Another problem with processed foods in that the main ingredient in most of this processed food is a whole lot of sugar. The typical American today consumes seven tablespoons of sugar a day in processed foods, more than half as much as thirty years ago.
Grocery store shelves are crammed with all sorts of foods that contain way too much sugar. Yeah, these foods—such as sugary snacks, refined grains, pizza, canned soup, fruit drinks, canned foods, and sweetened yogurt—might taste better than healthier choices…(no, not might taste better…most actually do).
But are the possible health risks of eating too much sugar really worth that moment of decadence.
For years, nutritional guidelines have focused on saturated fats and cholesterol, but perhaps this has been one huge mistake.
We have found that in order to meet consumer expectations as far as fat content, food companies have added more and more sugar in order to make their foods still taste good. Some of these foods get about 25 percent of their calories from added sugars.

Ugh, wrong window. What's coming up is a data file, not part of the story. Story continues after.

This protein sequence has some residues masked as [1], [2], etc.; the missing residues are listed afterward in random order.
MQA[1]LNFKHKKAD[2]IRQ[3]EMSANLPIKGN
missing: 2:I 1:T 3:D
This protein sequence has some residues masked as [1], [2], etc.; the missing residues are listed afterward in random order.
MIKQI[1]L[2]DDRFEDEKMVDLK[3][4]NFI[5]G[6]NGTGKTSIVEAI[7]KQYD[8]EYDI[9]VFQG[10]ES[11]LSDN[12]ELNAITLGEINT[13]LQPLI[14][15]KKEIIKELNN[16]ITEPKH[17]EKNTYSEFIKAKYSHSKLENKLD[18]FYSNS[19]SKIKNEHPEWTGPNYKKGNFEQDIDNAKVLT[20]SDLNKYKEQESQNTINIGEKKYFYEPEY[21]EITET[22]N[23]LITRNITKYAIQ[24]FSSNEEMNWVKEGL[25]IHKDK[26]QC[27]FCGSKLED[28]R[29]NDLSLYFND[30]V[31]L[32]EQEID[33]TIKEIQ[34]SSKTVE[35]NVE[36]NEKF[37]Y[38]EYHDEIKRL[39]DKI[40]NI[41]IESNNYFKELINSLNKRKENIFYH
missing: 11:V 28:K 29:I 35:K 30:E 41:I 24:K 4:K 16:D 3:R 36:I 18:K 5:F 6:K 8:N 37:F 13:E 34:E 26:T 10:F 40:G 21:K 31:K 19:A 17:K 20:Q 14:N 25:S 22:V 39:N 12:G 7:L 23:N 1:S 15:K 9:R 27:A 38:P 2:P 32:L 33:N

In fact, at least forty percent of the money—more than $1 trillion annually—that we as Americans spend on healthcare each year are spent treating diseases that are directly related to the overconsumption of sugar. The sugar epidemic in the United States has gotten to the point that the FDA has set an “official” recommendation that we should all be limiting our daily sugar intake to a no more than ten percent of our daily calories.
There are actually many health risks associated with eating too much added sugar. These include…
- Cancer….Sugar is responsible for an estimated 500,000 cancer cases worldwide each year.
- Heart Disease
- Liver Disease
And remember, just because the ingredient list on any food item that you might be looking at doesn’t actually contain the word “sugar,” there may be tons of sugar in that product anyway.
Food manufacturers like to avoid the taboo word “sugar” by listing ingredients such as…
- Evaporated Cane Sugar
- High-Fructose Corn Syrup